Watching the spectacle of supporters of US President Donald Trump crossing the Capitol on January 6 in an attempt to prevent Congress from certifying the 2020 election results, I remembered a line in Joseph Conrad’s short story, Heart of Darkness. This is Mr. Kurtz, a British colonialist, who becomes indigenous and rogue and a little crazy after arriving in Africa, with fatal consequences for Africans. What I remembered is that “all of Europe [had] contributed to the creation of Kurtz ”. Likewise, I have a feeling that all of America contributed to the creation of the “very American riot” of January 6, to quote Patrick Gathara’s January 8 tour for Al Jazeera. Indeed, I suspect that all of America was complicit in the creation of Trump himself.
I make this point by applying some of the terms used to characterize January 6 to America’s historic relationship with democracy outside its borders.
The riots, which were led primarily by white men, have been headlined as shocking and surreal; like an insurrection, a sedition and a betrayal, like “a terrible blow to the troubled democratic image of America” in the New York Times, and “a joyful desecration of this … temple of democracy” to use the words by Nancy Pelosi, the Democratic President of the House of Representatives.
Even Trump’s vigorous supporter, Republican Majority Leader in the Senate, Mitch McConnell, has been pressured into condemning the “thugs” and “mobs” who have invaded Capitol, while President-elect Joe Biden has more frankly called “national terrorists”.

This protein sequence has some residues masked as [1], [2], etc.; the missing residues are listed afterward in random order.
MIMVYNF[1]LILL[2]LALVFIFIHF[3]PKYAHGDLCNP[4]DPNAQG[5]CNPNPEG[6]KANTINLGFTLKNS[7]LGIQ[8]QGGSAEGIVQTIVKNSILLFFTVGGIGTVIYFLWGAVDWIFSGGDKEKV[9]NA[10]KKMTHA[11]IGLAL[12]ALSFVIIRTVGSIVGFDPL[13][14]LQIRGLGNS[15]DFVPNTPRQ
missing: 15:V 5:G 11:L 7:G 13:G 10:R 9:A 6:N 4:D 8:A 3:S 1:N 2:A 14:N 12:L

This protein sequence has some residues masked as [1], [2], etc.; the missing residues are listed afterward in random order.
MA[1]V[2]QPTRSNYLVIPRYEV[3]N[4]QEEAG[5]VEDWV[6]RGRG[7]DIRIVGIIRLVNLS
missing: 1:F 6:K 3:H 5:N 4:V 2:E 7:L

In the weeks leading up to the Capitol Hill attack, some reporters had warned of a Trump coup attempt, describing his attempts to steal the election as un-American. Steve Coll, for example, wrote in New Yorker magazine that such programs are “familiar in countries like Pakistan and Belarus”, not in the United States.
Incidentally, it’s important to note that the “terrorists” believed they were “keeping America great” by trying to prevent an election from being stolen by the other side.
If stealing elections is not American and constitutes terrorism, what do you call those American presidents and congresses who have sanctioned coups and assaults against countless nascent democracies abroad?
I am not only talking about the interminable wars and military interventions carried out by the United States since its independence, but also, more specifically, the coups d’état that it has provoked and / or supported against majority elected leaders, many of whom were killed by, or with the help of, the CIA.
A short list of notable cases includes Iran in 1953; Guatemala in 1954; Pakistan in 1958; the Congo in 1960; Brazil in 1964; and Chile on September 11, 1973 – that “other” September 11, of the creation of the United States, that the world has never mourned or commemorated.
As such, if Trump is not an American, it is only because he has tried, unsuccessfully, to do at home what his country has managed to do abroad for centuries. Moreover, if we are to blame it for allowing violence and flaunting the law, should we not also blame the American presidents and members of Congress who have consistently sanctioned violence abroad while considering themselves themselves and the United States above international law?
Moreover, while the invasion of Capitol Hill by Trump supporters certainly shocked world leaders, could it have tarnished the country’s “democratic image” more than – say – the drone killings authorized by former President Barack? Obama? He approved more such murders in his first term than his predecessor, George W. Bush, did in his two terms.